CORONAVIRUS

Iowa City schools, teachers union sue state over school reopening rules

The Iowa City Community School District Headquarters in Iowa City. (The Gazette)
The Iowa City Community School District Headquarters in Iowa City. (The Gazette)

IOWA CITY — The Iowa City Community School District is pursuing litigation to challenge Gov. Kim Reynolds and the Iowa Department of Education’s interpretation of Senate File 2310, which gives guidance to reopening schools during the coronavirus pandemic.

The Iowa State Education Association teachers union invited the district to join its lawsuit against the Governor’s Office, which it plans to file later this week.

School board members voted unanimously Tuesday evening to join the litigation, saying they wanted to protect local control and create their own metrics for a safe return to school.

The school board also voted to direct Interim Superintendent Matt Degner to create metrics to establish transition points between online learning, hybrid and in-person instruction in the event they win the litigation and are able to determine for themselves what a safe return to school looks like.

The decision to join the Iowa State Education Association’s litigation is “not taken lightly,” school board member Janet Godwin said.

She said the district “operated in good faith” as it began putting together return to learn plans this summer.

“We voted as a board to start school online,” Godwin said. “A few days later, we had very different guidance coming from the state, which did not feel like it was offered in good faith.”

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In July, the school board voted to begin the school year 100 percent virtually. That changed when days later, Reynolds announced students must attend school in-person for 50 percent of the time. Schools that defy the governor’s proclamation could suffer consequences, including superintendents losing their licenses and students not receiving credit.

Before school districts can request to hold classes virtually, their counties must have at least a 15 percent positivity rate of COVID-19 cases during a 14-day period, and 10 percent of students must be absent from school.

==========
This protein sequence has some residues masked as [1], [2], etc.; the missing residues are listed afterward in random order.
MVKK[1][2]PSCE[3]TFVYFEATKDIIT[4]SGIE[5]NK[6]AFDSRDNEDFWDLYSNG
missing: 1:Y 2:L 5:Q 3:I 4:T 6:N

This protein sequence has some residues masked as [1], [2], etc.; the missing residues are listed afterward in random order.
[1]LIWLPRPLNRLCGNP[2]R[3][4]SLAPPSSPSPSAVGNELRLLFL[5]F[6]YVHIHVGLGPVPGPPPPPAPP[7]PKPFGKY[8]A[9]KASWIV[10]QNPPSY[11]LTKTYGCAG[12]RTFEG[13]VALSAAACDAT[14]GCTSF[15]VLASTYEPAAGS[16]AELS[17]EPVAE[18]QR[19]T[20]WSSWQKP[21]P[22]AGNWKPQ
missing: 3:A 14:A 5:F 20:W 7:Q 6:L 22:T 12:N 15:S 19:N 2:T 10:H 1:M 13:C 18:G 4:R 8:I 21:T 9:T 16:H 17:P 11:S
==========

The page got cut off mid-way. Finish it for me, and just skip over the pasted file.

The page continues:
Even though the district does not meet the governor’s metrics to qualify for virtual learning, it submitted a request to the Department of Education to start the year online. The request was denied earlier this month.

School board President Shawn Eyestone said if the district is “handcuffed” into following the state’s metrics, “we could get into some dicey situations.”

School board member JP Claussen said the metrics the governor is using “don’t seem to be designed to keep our staff and students safe from COVID-19.”

“I think the governor is interpreting the law, and it’s up to the courts to interpret the law,” he said.

Iowa’s “rich tradition of local control” was “cast aside and disregarded” by Reynolds, school board member Lisa Williams said.

Before students can return to in-person classes, counties need to have low transmission rates of COVID-19 to assure the safety of students and staff, school board member Charlie Eastham said.

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“It’s confusing to me why the state government is taking the position they’re taking,” Eastham said. “My job is to look after, as best I can, students and staff in this district, and that’s what I want to do.”

Degner said most of the cost of the litigation will be the responsibility of the Iowa State Education Association, and there will not be a “substantial” cost to the district.

Its only cost will be local legal counsel, he said.

To help slow the spread of the coronavirus, the school board earlier this month approved delaying the first day of school to Sept. 8.

Comments: (319) 398-8411; grace.king@thegazette.com

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